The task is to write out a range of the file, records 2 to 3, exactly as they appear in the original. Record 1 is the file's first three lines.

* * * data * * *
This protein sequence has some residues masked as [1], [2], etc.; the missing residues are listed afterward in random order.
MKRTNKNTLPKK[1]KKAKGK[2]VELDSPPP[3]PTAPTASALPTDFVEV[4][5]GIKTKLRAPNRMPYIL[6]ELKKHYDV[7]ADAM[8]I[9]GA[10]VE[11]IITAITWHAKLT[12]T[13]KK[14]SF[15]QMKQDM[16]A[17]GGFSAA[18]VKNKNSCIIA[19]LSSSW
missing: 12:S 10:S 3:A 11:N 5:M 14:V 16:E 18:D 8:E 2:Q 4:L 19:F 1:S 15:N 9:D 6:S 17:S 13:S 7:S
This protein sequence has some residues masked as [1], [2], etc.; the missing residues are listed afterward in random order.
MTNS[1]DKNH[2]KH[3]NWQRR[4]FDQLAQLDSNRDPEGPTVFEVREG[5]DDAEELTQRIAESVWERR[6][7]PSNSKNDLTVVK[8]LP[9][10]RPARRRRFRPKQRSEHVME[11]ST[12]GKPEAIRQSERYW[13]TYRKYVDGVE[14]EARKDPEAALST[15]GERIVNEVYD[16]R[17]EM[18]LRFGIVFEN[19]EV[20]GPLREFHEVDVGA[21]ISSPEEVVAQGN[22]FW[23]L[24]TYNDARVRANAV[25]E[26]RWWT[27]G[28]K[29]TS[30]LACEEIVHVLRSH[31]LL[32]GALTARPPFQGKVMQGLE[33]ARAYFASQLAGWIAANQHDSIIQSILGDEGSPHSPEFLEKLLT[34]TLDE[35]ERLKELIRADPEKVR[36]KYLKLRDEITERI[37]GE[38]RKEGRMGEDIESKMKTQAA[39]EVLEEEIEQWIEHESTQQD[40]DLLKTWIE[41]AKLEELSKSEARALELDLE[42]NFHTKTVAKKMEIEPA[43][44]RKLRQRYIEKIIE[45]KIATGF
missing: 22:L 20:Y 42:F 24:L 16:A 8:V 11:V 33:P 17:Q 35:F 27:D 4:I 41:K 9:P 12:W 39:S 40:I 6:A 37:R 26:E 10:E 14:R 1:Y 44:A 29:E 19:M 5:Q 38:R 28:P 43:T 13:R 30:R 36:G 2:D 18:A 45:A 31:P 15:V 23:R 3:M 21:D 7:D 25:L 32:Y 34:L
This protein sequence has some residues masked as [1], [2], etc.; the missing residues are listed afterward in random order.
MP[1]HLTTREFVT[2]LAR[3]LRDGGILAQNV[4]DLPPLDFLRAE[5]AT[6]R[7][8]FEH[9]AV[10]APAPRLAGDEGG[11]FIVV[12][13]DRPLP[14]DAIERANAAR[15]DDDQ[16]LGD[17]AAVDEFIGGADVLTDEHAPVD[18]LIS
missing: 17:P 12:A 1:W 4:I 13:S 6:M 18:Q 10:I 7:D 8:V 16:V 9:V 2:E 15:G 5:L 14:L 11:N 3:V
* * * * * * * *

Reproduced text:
This protein sequence has some residues masked as [1], [2], etc.; the missing residues are listed afterward in random order.
MTNS[1]DKNH[2]KH[3]NWQRR[4]FDQLAQLDSNRDPEGPTVFEVREG[5]DDAEELTQRIAESVWERR[6][7]PSNSKNDLTVVK[8]LP[9][10]RPARRRRFRPKQRSEHVME[11]ST[12]GKPEAIRQSERYW[13]TYRKYVDGVE[14]EARKDPEAALST[15]GERIVNEVYD[16]R[17]EM[18]LRFGIVFEN[19]EV[20]GPLREFHEVDVGA[21]ISSPEEVVAQGN[22]FW[23]L[24]TYNDARVRANAV[25]E[26]RWWT[27]G[28]K[29]TS[30]LACEEIVHVLRSH[31]LL[32]GALTARPPFQGKVMQGLE[33]ARAYFASQLAGWIAANQHDSIIQSILGDEGSPHSPEFLEKLLT[34]TLDE[35]ERLKELIRADPEKVR[36]KYLKLRDEITERI[37]GE[38]RKEGRMGEDIESKMKTQAA[39]EVLEEEIEQWIEHESTQQD[40]DLLKTWIE[41]AKLEELSKSEARALELDLE[42]NFHTKTVAKKMEIEPA[43][44]RKLRQRYIEKIIE[45]KIATGF
missing: 22:L 20:Y 42:F 24:L 16:A 8:V 11:V 33:P 17:Q 35:F 27:D 4:I 41:K 9:P 12:W 39:S 40:I 6:A 37:R 26:E 10:E 14:R 1:Y 44:A 29:E 19:M 5:Q 38:R 28:P 43:T 13:R 30:R 36:G 2:D 18:A 45:A 31:P 15:V 23:R 3:M 21:D 7:D 25:L 32:Y 34:L
This protein sequence has some residues masked as [1], [2], etc.; the missing residues are listed afterward in random order.
MP[1]HLTTREFVT[2]LAR[3]LRDGGILAQNV[4]DLPPLDFLRAE[5]AT[6]R[7][8]FEH[9]AV[10]APAPRLAGDEGG[11]FIVV[12][13]DRPLP[14]DAIERANAAR[15]DDDQ[16]LGD[17]AAVDEFIGGADVLTDEHAPVD[18]LIS
missing: 17:P 12:A 1:W 4:I 13:S 6:M 18:Q 10:I 7:D 8:V 16:V 9:V 2:E 15:G 5:L 14:L 11:N 3:V